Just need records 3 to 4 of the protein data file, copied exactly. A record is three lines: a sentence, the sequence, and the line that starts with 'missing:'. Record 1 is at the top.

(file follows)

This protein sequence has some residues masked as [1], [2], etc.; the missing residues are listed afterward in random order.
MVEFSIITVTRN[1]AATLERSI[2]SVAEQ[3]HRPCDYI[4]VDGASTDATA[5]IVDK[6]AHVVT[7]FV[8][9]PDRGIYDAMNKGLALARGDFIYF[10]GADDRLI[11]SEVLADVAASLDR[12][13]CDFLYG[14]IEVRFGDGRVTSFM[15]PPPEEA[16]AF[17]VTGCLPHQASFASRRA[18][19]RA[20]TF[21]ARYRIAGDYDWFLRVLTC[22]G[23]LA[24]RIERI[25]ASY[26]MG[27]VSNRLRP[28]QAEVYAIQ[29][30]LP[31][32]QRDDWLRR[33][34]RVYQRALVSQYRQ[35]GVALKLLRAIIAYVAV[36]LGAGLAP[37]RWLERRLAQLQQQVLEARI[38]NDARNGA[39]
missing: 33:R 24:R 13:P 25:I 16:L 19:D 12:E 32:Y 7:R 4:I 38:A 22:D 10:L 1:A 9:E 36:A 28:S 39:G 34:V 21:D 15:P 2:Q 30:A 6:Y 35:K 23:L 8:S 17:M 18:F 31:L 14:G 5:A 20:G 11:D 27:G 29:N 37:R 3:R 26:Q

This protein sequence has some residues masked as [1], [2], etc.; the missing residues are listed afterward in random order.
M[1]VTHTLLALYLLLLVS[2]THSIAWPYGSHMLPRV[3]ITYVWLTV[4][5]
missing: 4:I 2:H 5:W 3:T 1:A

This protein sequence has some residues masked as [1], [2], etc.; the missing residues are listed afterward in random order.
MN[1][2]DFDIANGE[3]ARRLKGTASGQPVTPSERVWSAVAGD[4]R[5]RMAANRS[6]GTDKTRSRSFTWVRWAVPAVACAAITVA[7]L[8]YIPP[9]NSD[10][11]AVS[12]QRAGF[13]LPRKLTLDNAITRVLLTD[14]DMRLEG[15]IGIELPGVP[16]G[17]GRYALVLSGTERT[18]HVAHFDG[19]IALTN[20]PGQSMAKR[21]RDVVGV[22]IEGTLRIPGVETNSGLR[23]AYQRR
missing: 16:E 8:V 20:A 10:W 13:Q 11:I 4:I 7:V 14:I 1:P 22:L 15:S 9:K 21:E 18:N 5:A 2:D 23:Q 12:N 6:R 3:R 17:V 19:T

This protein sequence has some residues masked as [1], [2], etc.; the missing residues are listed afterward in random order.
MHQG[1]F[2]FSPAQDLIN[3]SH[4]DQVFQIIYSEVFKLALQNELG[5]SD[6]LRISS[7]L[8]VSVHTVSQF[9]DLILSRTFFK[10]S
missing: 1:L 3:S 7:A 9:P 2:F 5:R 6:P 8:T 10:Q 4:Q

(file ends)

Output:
This protein sequence has some residues masked as [1], [2], etc.; the missing residues are listed afterward in random order.
MN[1][2]DFDIANGE[3]ARRLKGTASGQPVTPSERVWSAVAGD[4]R[5]RMAANRS[6]GTDKTRSRSFTWVRWAVPAVACAAITVA[7]L[8]YIPP[9]NSD[10][11]AVS[12]QRAGF[13]LPRKLTLDNAITRVLLTD[14]DMRLEG[15]IGIELPGVP[16]G[17]GRYALVLSGTERT[18]HVAHFDG[19]IALTN[20]PGQSMAKR[21]RDVVGV[22]IEGTLRIPGVETNSGLR[23]AYQRR
missing: 16:E 8:V 20:A 10:W 13:Q 11:I 4:I 7:V 14:I 1:P 22:L 15:S 9:K 21:E 18:N 5:A 2:D 23:Q 12:N 6:R 3:R 17:V 19:T

This protein sequence has some residues masked as [1], [2], etc.; the missing residues are listed afterward in random order.
MHQG[1]F[2]FSPAQDLIN[3]SH[4]DQVFQIIYSEVFKLALQNELG[5]SD[6]LRISS[7]L[8]VSVHTVSQF[9]DLILSRTFFK[10]S
missing: 1:L 3:S 7:A 9:P 2:F 5:R 6:P 8:T 10:Q 4:Q